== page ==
Vinland Saga Vol 1

Vinland Saga, Vol 1 by Makoto Yukimura

This is a manga that I think of as having mirage-like qualities. I never thought it would actually be released in the US, just because I assumed a 13+ volume series about vikings would be a bit of a hard sell, despite the almost universal acclaim that Planetes Yukimura’s other English-translated series received. Furthermore the fact that the first volume of this series vanished from amazon (it is still available in kindle format) made it seem all the more hard to get. Fortunately I was able to brave the wilderness of an actual brick and mortar bookstore (isn’t it good these are still around) and track down this volume.

Releasing series that might be slightly less commercial in an omnibus deluxe format seems like a smart move. This hardcover volume features color pages, author notes, and a bonus story, so the higher price point still feels like a bargain. Vinland Saga certainly lives up to its title, as the first two volumes set up a sweeping tale of adventure, simmering revenge, daring battles, amusing cynicism, and manly men being almost too awesomely manly. The story opens mid-battle, as the Viking commander Askeladd observes a battle between Frankish tribes and is determined to enter the battle as a third party and make off with all the spoils of war. Askeladd sends out a pathologically surly young boy to be his messenger, but Thorfinn demands a reward before agreeing to undertake his task. Askeladd knows what Thorfinn wants and promises him his reward if he brings back the head of the commander of the opposing forces.

Bringing back someone’s head might seem like a bit too much of a burden for a young man, but Thorfinn capably negotiates with the frog-like Frankish leader, climbs the walls of the besieged castle, beheads his target, loses the head, retrieves it, then heads back to his companions to demand his reward – a duel with Askeladd. Thorfinn has been raised by Vikings who killed his father, and as he’s grown older and more capable his desire for revenge has increased as well. The battle scenes in Vinland Saga are dynamic and detailed, and it is hard not to root for Askeladd due to his innovative battle tactics and glee in his victories. If this manga only focused on battles, I could see it becoming less interesting, but Yukimura spends just as much time showing the reader the family life of the men who go out to plunder and raid.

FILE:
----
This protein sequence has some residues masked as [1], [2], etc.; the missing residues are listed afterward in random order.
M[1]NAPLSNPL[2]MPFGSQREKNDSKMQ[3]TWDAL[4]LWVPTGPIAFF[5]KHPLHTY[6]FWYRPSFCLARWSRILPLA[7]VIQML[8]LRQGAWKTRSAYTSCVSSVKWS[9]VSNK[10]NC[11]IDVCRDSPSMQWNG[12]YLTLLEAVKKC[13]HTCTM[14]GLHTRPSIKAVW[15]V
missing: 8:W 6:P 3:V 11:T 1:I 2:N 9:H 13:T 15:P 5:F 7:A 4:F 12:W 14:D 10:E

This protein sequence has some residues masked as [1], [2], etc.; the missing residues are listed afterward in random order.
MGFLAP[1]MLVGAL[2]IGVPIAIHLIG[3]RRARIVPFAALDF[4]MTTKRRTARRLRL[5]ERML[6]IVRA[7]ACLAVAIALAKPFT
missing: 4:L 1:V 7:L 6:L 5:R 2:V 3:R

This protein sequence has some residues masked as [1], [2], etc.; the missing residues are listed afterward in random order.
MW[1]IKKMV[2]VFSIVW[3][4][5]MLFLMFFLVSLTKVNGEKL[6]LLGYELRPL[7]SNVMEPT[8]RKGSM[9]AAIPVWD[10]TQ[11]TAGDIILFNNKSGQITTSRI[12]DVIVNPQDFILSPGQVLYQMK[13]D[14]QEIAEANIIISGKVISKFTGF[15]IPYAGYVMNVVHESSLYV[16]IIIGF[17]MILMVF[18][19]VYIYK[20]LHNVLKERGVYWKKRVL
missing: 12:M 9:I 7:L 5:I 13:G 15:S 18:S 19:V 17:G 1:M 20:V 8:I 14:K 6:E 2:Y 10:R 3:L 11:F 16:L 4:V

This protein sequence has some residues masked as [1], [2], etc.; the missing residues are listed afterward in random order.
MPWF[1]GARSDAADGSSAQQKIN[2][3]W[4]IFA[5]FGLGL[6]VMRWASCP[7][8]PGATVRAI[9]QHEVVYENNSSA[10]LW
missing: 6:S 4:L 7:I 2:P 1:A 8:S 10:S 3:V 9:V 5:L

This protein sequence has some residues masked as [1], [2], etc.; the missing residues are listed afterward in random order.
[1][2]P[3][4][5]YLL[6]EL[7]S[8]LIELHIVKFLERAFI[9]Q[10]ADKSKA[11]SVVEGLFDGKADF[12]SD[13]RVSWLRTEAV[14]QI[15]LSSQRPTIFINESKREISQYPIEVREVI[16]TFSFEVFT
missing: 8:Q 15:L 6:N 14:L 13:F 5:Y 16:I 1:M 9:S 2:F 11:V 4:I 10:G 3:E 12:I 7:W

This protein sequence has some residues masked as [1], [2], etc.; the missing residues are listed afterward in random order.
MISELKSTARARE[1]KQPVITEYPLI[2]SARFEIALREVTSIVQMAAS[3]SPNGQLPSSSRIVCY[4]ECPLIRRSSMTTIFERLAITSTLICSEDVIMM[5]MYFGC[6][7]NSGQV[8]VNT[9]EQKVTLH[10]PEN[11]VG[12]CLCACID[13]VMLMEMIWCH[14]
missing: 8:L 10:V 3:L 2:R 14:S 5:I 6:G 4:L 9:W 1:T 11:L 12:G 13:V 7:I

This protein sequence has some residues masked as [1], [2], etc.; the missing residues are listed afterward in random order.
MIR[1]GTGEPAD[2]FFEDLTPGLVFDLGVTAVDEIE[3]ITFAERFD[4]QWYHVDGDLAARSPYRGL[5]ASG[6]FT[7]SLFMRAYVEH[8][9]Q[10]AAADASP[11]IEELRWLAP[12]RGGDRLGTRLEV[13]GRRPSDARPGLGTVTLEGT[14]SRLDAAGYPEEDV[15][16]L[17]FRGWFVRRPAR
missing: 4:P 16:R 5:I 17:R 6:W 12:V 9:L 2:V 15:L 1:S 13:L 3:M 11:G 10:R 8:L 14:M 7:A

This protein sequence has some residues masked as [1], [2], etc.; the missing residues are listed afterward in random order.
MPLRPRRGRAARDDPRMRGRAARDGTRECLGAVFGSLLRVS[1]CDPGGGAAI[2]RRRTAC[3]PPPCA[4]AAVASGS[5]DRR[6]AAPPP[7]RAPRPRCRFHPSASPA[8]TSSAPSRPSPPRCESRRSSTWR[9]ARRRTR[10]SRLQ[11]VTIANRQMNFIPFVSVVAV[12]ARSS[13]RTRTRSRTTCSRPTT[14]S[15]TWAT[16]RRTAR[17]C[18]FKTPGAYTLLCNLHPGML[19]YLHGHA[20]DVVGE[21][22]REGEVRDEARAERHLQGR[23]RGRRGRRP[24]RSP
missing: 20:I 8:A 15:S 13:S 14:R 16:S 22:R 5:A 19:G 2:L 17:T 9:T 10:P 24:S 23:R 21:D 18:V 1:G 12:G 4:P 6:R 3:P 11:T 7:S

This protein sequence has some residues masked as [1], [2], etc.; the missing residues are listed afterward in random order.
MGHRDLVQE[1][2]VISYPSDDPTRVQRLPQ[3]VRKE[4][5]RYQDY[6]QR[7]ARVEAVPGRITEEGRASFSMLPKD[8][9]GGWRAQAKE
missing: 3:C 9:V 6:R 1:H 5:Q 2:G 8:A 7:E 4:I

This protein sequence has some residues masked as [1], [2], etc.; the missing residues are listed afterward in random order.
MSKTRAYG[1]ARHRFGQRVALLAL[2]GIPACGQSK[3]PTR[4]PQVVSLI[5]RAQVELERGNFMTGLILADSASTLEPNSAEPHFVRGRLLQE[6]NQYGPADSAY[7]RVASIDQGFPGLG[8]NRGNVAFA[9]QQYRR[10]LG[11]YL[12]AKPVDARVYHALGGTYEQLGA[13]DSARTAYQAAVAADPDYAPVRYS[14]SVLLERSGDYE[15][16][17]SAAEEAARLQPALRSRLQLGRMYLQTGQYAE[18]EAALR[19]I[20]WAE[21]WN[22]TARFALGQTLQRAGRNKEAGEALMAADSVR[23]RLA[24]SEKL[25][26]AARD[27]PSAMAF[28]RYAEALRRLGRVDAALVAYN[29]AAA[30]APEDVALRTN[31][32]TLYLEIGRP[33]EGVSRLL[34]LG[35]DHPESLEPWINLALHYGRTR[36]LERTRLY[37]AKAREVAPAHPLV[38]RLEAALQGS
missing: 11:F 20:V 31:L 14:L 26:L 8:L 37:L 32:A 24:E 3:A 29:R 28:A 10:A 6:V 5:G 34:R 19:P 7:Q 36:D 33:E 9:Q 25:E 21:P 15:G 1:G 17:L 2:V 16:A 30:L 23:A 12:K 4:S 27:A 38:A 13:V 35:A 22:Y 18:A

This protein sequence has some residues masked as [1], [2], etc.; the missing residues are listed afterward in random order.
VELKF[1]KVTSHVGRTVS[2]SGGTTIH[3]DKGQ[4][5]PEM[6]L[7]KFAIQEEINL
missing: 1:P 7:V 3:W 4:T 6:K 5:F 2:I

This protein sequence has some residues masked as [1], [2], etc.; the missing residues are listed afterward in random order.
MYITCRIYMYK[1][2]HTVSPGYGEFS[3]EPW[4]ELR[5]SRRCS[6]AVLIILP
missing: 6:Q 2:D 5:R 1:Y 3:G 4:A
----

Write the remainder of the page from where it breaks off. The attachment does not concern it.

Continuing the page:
An extended flashback throws Thorfinn’s current life in sharp contrast, as the reader sees the peaceful village where he was raised, and the father who he wishes to avenge. While Thorfinn’s family was removed from violence in the past, his father’s legendary martial prowess results in old enemies seeking him out, and Thorfinn’s innocent desire for adventure ends up leading him to experience loss at a very young age. Yukimura’s realistic and detailed style grounds the story effectively, with all of the background elements such as dwellings, ships, and clothing having the well-researched feeling that just allows a reader to slip into enjoying the story easily. While there’s plenty of adventure and action in Vinland Saga what stands out to me more are the human elements that Yukimura focuses on so well. Seeing the world weary desire for peace shown by Thorfinn’s father does more to ground the character than showing all of his past battles. Leif Erikson shows up as a storyteller who enjoys talking about himself far too much. Thorfinn’s sister is hilariously indifferent to the attentions of the village boys, and Thorfinn’s gentle mother is shown with murder in her eyes when she sees her husband not paying enough attention to her newborn daughter. I’m very much looking forward to the next volume of this series.

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